EAST ASIA IS ONE OF THE WORLD'S primary arenas of international competition and collaboration in the post-Cold War era. Over the past century and a half, the region has experienced recurrent great power rivalries, military intervention, colonialism, revolutionary nationalism, and interstate as well as civil conflict. In recent decades, however, revolutionary upheaval has been supplanted by rapid and sustained economic growth, enabling the region to achieve unparalleled well-being and enhanced political stability. This unprecedented economic expansion has also allowed numerous states to augment their military power in pursuit of longer-range national security goals.
As the next century approaches, a pivotal question is whether the states of East Asia will be able to create a political and security structure commensurate with their economic success. Can the nations of the region define a satisfactory framework for interstate relations in pursuit of their separate national interests without inducing destabilizing geopolitical realignment or overt military hostilities? To some observers, the cessation of the US-Soviet global rivalry, the absence of a serious regional military crisis since the Sino-Vietnamese border war of 1979, and the nascent emergence of region-wide economic and political institutions suggest such a prospect.
However, these signs of stability may be misleading. Beneath a veneer of shared interests (especially related to economic development) loom deeper differences and potential incompatibilities that defy ready resolution. Although East Asia as a whole has achieved prosperity unimaginable several decades ago, the transition toward a more autonomous and powerful region is uneven, incomplete, and replete with uncertainty. As a consequence, the outlines of a more durable security order are barely discernible at present. Indeed, rather than guaranteeing a peaceful or stable regional system, East Asia's political and economic emergence could generate new patterns of competition and conflict that will shape some of the principal contours of the international system into the next century.
Potential For Crisis
Among the possibilities of a serious crisis, the prospects loom largest on the Korean peninsula, the one locale in global politics where the legacy of the Cold War remains largely intact. The latent potential for destructive military conflict in Korea has not diminished. North Korea is an embattled regime, heavily armed yet largely bereft of its previous sources of economic and security support, and many observers believe that the regime's days are numbered. Any internal unraveling in North Korea would affect the interests of all the major powers in the area, but first and foremost those of South Korea. Implosion, however, is not the only scenario. Under some circumstances, leaders in Pyongyang might yet opt to renew their truculence in relation to the outside world, even toward those whose assistance North Korea presently solicits. Therefore, all states in the region have an obvious incentive to work credibly with one another on the Korea problem, as none would be immune to the potential consequences of another Korean confrontation.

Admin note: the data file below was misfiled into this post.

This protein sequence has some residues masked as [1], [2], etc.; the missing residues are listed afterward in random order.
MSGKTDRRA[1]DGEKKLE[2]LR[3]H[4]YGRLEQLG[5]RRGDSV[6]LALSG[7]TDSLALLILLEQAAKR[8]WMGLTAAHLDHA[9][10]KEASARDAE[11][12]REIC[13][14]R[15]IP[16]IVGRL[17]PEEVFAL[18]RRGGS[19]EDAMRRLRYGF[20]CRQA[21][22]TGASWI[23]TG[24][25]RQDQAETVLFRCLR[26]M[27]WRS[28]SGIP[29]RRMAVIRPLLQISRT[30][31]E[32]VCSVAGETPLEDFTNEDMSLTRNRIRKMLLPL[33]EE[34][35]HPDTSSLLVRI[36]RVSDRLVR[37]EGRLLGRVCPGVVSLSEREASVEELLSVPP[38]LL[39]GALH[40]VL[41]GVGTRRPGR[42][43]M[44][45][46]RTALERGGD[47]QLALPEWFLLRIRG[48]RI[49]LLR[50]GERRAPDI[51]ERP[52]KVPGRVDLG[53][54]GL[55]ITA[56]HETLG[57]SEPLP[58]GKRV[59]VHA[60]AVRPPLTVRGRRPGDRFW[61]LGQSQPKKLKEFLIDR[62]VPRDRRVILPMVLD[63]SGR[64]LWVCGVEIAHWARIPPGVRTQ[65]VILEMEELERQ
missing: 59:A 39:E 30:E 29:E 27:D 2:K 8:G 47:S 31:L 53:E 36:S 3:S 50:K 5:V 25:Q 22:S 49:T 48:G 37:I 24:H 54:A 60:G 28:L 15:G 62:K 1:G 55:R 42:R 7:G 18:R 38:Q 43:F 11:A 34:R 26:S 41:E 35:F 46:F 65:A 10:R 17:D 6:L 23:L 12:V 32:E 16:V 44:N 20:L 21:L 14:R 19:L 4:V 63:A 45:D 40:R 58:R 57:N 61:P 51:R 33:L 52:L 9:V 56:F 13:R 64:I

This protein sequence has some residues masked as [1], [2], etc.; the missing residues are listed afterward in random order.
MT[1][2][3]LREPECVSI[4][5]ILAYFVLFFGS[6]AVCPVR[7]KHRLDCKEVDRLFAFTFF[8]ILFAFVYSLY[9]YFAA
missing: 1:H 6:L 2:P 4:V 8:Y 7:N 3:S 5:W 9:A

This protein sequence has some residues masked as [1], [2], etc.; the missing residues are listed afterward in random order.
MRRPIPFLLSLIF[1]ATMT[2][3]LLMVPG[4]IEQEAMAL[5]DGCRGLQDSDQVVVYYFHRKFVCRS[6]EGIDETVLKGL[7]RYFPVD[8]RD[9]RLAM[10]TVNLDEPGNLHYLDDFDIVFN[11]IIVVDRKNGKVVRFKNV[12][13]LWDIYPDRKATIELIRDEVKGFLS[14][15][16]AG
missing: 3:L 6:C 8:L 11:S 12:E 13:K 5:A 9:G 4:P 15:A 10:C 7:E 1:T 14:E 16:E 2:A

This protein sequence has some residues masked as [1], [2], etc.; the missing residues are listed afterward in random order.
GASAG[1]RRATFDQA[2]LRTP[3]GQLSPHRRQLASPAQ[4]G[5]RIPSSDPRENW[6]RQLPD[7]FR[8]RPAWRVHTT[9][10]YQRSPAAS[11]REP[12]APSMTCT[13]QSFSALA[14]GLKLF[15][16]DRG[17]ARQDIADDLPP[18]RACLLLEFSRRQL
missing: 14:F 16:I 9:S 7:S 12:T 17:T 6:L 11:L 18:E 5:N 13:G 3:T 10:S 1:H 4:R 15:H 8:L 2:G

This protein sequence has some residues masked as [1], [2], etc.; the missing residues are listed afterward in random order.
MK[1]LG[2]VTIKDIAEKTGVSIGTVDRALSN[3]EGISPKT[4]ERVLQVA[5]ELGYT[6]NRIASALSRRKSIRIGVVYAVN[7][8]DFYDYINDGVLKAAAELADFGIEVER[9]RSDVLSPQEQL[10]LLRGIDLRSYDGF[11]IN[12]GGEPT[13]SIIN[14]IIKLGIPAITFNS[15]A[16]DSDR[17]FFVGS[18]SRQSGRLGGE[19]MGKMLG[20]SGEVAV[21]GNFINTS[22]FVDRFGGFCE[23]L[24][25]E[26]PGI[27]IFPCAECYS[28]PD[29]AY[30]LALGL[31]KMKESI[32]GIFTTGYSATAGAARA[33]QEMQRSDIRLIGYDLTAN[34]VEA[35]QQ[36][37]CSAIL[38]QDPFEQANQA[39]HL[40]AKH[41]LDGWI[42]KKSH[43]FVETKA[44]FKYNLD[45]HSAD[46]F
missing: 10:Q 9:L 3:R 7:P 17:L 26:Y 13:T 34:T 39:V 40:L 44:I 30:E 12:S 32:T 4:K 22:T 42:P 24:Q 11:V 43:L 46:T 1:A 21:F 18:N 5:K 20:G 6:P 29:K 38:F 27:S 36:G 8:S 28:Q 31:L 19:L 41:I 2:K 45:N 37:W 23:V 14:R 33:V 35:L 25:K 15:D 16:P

Quite apart from the antagonism between North and South Korea, the historical animosities between Korea and Japan remain profound. The early 1996 tensions between the two countries over the demarcation of their respective maritime boundaries could prove a portent of future trends. Indeed, despite Japan's stature as the world's second largest economy, Japan's political role, both regionally and globally, remains circumscribed and unsettled. Japan is not yet able to deal fully with its conduct in the Pacific war or its colonial record in Northeast Asia. Although Japan has moved somewhat closer to an acknowledgment of the legacy of its historical conduct, there is as yet no domestic consensus permitting a comprehensive judgment of Japan's past behavior toward its neighbors. …